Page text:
Since transforming resumes is a big part of my business, maybe it is a bit ironic that I don’t write many posts about resume writing. However, I had an opportunity at the Career Management Alliance conference last week in NOLA to hear a highly respected professional – Don Orlando, speak about “Powerful New Ways to Showcase Clients’ Value.” He focused a lot on how to improve resumes and what types of things to include. I was nodding the whole time! Much of what he shared is exactly the type of advice I give my clients and the strategies he suggested are very similar to the ones I use when I write resumes, so it seemed a perfect opportunity to actually blog about the resume itself!
First, Don reminded listeners that the resume is about the future, not the past! How often have I told my clients that very thing? It is very important to remember that demonstrating how you can be useful in the future – how you can solve the employer’s problems – will make the difference in helping you land a job. Don’t write a resume full of jargon from your past positions if that is not the same jargon your targeted employer understands or speaks. That is akin to ordering in French at a Chinese restaurant; you are unlikely to get the food you crave.
Don reminded us how important it is to illustrate how you solved problems and achieved results on the resume. He also noted that focusing on relative results – in context – is key. That is, if you improved sales by 15% in a downturn, when averages were in the negative numbers – say so! If you overcame obstacles to achieve a desired result – the reader wants to know! Focus on transferable skills without stifling yourself as a result of misdirected modesty. Don notes, the story is about the job seeker, not about the company.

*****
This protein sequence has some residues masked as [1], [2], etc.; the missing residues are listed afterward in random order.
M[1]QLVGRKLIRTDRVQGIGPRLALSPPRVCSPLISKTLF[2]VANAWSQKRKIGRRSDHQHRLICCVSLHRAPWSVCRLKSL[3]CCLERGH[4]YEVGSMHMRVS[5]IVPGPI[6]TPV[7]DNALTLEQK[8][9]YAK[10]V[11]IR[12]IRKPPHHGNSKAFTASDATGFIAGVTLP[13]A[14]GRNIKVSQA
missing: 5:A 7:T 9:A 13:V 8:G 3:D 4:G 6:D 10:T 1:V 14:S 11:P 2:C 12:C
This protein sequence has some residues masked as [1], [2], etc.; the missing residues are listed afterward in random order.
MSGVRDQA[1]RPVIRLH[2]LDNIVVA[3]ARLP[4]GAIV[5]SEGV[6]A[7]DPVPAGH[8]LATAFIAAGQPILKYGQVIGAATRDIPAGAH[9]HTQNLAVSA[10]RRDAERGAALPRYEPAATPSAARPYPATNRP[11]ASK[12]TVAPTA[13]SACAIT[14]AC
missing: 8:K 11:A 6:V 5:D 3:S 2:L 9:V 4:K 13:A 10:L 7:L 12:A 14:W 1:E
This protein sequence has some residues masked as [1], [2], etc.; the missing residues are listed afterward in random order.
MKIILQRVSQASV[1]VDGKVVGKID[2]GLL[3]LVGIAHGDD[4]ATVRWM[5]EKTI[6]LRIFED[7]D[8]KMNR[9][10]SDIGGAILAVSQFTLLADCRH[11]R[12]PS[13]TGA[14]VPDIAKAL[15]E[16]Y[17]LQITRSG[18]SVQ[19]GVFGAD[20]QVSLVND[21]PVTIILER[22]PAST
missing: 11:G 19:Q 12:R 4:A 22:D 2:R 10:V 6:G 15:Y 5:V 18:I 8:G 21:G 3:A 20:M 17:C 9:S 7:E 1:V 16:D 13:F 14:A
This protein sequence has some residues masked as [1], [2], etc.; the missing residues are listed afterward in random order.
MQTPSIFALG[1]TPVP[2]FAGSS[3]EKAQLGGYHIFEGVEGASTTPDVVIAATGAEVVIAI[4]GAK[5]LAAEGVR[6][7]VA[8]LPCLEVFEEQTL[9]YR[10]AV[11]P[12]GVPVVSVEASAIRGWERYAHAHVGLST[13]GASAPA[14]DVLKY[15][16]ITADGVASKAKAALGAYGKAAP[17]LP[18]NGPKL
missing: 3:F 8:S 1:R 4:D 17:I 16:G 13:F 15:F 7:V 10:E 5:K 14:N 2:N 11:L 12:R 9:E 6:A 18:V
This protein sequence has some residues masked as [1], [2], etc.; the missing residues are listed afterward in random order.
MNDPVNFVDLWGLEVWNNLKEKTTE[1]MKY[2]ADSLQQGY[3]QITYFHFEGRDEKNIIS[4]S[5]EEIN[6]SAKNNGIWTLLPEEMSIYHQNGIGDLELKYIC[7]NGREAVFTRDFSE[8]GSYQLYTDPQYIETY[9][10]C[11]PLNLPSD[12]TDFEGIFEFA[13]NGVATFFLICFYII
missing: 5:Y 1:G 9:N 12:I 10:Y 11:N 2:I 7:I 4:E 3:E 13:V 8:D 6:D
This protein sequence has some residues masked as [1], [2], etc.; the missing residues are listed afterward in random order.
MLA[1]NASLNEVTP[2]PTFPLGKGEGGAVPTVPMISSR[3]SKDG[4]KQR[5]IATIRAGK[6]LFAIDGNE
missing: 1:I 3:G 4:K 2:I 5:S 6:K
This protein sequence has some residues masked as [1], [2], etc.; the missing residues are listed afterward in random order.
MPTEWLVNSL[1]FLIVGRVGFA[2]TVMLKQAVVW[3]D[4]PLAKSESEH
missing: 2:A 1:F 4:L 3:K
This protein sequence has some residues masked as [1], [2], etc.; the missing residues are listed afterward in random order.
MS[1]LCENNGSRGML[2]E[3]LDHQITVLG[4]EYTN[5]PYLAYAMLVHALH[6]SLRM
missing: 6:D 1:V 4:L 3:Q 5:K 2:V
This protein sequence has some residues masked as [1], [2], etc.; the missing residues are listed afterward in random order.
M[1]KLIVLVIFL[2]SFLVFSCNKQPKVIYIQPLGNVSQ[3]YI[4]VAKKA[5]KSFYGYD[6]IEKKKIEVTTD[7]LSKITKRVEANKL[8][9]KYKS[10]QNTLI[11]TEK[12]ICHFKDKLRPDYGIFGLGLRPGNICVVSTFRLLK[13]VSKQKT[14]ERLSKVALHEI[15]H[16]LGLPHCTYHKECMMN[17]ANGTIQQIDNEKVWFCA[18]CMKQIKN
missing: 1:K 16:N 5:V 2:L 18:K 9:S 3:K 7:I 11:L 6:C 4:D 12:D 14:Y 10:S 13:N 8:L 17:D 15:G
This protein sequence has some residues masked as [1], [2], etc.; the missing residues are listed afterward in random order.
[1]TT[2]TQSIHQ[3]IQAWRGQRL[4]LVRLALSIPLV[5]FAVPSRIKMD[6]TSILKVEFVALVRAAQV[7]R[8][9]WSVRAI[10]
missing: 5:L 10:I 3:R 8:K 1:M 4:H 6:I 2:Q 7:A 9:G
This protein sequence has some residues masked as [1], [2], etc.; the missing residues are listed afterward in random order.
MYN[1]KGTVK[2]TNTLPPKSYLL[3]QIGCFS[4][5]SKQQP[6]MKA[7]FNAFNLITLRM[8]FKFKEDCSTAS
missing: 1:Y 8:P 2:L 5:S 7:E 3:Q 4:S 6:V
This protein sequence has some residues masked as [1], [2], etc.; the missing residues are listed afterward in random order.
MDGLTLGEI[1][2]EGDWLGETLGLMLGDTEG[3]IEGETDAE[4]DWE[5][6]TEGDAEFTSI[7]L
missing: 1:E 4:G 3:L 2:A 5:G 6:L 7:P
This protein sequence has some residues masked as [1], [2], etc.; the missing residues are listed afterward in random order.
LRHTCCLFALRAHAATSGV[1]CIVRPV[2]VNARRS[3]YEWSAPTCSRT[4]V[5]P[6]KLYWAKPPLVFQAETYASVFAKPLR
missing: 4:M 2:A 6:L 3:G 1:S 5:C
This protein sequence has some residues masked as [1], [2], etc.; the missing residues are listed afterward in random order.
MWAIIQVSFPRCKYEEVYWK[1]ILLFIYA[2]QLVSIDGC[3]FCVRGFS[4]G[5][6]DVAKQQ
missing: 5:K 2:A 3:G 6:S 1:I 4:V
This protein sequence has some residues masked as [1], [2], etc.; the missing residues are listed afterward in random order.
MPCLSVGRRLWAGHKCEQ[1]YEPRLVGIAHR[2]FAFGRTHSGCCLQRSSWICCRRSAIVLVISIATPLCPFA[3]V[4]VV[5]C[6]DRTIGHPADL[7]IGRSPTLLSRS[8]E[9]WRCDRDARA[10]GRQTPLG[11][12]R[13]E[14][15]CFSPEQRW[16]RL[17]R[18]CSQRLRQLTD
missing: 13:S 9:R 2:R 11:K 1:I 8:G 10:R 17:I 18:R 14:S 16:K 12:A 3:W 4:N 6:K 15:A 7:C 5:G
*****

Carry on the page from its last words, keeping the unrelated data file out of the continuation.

Remember, having a great resume is one way to help you prepare to successfully network, interview and negotiate an offer, as Don remarked while I nodded…Yes! Having a great resume helps you bridge to your next job. I always say, “Show, don’t tell.” An action-packed, fully optimized resume is key.
I’ve written about how to evaluate your resume – how to look at your resume and decide if it is answering the key questions. Are you doing more than listing a bunch of “stuff” on your resume? In a competitive market, you must ensure that your materials are optimized to help get you to the next step. Take a good, long look at your materials. Are they a bridge or a roadblock to your targeted opportunity?
photo by Sandy Austin